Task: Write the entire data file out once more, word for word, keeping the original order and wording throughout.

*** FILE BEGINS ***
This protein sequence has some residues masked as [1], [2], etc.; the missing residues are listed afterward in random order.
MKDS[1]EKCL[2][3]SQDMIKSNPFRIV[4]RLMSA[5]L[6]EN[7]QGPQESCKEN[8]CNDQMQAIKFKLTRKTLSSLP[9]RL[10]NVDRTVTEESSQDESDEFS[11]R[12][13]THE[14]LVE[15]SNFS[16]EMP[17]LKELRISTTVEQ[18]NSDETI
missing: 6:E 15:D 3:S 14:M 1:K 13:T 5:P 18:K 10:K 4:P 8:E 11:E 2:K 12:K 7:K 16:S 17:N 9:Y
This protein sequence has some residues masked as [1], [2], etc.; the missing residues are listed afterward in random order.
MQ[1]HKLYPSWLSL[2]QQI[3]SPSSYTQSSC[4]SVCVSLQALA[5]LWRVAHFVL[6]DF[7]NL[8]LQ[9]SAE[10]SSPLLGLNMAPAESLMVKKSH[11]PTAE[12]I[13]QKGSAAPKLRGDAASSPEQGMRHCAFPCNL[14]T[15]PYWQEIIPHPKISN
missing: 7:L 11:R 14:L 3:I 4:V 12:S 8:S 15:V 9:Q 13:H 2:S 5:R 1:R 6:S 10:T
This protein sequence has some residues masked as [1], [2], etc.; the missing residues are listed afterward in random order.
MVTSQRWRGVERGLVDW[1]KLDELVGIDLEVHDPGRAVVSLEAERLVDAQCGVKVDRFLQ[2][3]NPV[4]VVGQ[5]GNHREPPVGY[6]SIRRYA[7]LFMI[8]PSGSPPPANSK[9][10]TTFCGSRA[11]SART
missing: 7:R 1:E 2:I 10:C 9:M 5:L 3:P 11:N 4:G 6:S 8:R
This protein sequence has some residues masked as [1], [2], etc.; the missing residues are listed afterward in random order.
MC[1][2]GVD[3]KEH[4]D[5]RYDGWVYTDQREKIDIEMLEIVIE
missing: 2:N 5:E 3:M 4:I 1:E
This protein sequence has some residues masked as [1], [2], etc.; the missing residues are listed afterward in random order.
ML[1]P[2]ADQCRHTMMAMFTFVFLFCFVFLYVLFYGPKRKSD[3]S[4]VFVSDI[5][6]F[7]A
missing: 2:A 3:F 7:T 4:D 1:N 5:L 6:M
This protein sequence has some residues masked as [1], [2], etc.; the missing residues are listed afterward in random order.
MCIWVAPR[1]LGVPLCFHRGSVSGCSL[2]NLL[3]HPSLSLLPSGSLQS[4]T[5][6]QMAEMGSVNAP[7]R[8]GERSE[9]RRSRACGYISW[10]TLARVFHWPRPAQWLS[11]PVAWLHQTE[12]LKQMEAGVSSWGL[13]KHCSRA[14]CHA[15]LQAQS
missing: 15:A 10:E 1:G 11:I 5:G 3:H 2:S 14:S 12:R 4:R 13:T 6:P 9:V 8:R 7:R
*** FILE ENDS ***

This protein sequence has some residues masked as [1], [2], etc.; the missing residues are listed afterward in random order.
MKDS[1]EKCL[2][3]SQDMIKSNPFRIV[4]RLMSA[5]L[6]EN[7]QGPQESCKEN[8]CNDQMQAIKFKLTRKTLSSLP[9]RL[10]NVDRTVTEESSQDESDEFS[11]R[12][13]THE[14]LVE[15]SNFS[16]EMP[17]LKELRISTTVEQ[18]NSDETI
missing: 6:E 15:D 3:S 14:M 1:K 13:T 5:P 18:K 10:K 4:P 8:E 11:E 2:K 12:K 7:K 16:S 17:N 9:Y
This protein sequence has some residues masked as [1], [2], etc.; the missing residues are listed afterward in random order.
MQ[1]HKLYPSWLSL[2]QQI[3]SPSSYTQSSC[4]SVCVSLQALA[5]LWRVAHFVL[6]DF[7]NL[8]LQ[9]SAE[10]SSPLLGLNMAPAESLMVKKSH[11]PTAE[12]I[13]QKGSAAPKLRGDAASSPEQGMRHCAFPCNL[14]T[15]PYWQEIIPHPKISN
missing: 7:L 11:R 14:L 3:I 4:V 12:S 8:S 15:V 9:Q 13:H 2:S 5:R 1:R 6:S 10:T
This protein sequence has some residues masked as [1], [2], etc.; the missing residues are listed afterward in random order.
MVTSQRWRGVERGLVDW[1]KLDELVGIDLEVHDPGRAVVSLEAERLVDAQCGVKVDRFLQ[2][3]NPV[4]VVGQ[5]GNHREPPVGY[6]SIRRYA[7]LFMI[8]PSGSPPPANSK[9][10]TTFCGSRA[11]SART
missing: 7:R 1:E 2:I 10:C 9:M 5:L 3:P 11:N 4:G 6:S 8:R
This protein sequence has some residues masked as [1], [2], etc.; the missing residues are listed afterward in random order.
MC[1][2]GVD[3]KEH[4]D[5]RYDGWVYTDQREKIDIEMLEIVIE
missing: 2:N 5:E 3:M 4:I 1:E
This protein sequence has some residues masked as [1], [2], etc.; the missing residues are listed afterward in random order.
ML[1]P[2]ADQCRHTMMAMFTFVFLFCFVFLYVLFYGPKRKSD[3]S[4]VFVSDI[5][6]F[7]A
missing: 2:A 3:F 7:T 4:D 1:N 5:L 6:M
This protein sequence has some residues masked as [1], [2], etc.; the missing residues are listed afterward in random order.
MCIWVAPR[1]LGVPLCFHRGSVSGCSL[2]NLL[3]HPSLSLLPSGSLQS[4]T[5][6]QMAEMGSVNAP[7]R[8]GERSE[9]RRSRACGYISW[10]TLARVFHWPRPAQWLS[11]PVAWLHQTE[12]LKQMEAGVSSWGL[13]KHCSRA[14]CHA[15]LQAQS
missing: 15:A 10:E 1:G 11:I 5:G 3:H 2:S 14:S 12:R 4:R 13:T 6:P 9:V 8:R 7:R